Jefferson Street Parade Band
Adopting a marching band format, Jefferson Street Parade Band takes a wide variety of internationally influenced rhythms and sounds mobile. And they're incredibly fun live when you catch the group playing in march formation. Their raucous sound and colorful, rag-tag Salvation Army band costumes generate an instant street party.
But Jefferson Street Parade Band is no joke. The ensemble is composed of excellent musicians and their music excels both onstage and on disc. The group will hold a release party for their second LP Consultation With Tubby this Friday at Bloomington's Blockhouse, a new recording studio and performance space.
Ben Fowler: The idea of the Jefferson Street Parade Band was formed in the Winter of 2008. It was several months after I'd finished going to IU for jazz drumming. It was also several months after a couple pretty awesome rock and roll tours I was part of with Kentucky Nightmare and The Delicious. The tours were great in the sense that it's awesome to travel the country and play music with your friends. But it can also be monotonous. There are a lot of late nights in smoky bars and you start to get the vibe that people in the room are more interested in buying another drink than hearing what your doing musically. Night after night that gets pretty old.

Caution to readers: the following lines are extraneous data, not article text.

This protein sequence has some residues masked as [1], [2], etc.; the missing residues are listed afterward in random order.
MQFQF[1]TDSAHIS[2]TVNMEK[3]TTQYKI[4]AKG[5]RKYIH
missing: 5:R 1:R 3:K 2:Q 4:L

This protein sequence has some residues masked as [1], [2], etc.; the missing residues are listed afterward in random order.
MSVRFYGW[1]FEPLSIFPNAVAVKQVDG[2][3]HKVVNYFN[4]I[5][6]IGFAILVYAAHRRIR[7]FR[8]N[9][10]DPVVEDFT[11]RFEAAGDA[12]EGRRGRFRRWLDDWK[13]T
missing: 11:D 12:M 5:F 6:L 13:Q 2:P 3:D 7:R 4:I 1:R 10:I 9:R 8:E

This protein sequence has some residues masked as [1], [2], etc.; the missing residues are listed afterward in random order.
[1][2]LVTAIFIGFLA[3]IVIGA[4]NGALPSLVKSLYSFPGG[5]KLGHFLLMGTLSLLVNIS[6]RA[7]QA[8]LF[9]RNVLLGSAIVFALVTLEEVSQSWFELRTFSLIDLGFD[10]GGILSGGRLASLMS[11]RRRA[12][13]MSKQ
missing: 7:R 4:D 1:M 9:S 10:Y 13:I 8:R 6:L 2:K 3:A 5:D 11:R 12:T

The idea behind the parade band grew from being tired of playing in bars, and also getting tired of playing in the four piece rock band set-up because I think that mode has grown predictable. I was also missing playing with horn players. I'd been playing with jazz quintets and things like that in college.
So during the Winter of 2008 I was waiting tables and it occurred to me that it would be really fun to put together a band with my friends, some horn players and drummers and get something together where by the arrival of Spring we'd be ready to play outdoors and march around the streets.
So that was the dream. I called up Sophie Faught who is an amazing tenor sax player that I played with in college. I ran the idea by her in a text message. She didn't respond the first day and I figured she probably thinks that's a real dumb idea. Then I saw her the next day and she said "yeah, let's see about this." We started making a list of who we would want to play and we started strapping together drums and cowbells for the drum-line. We got our start from there.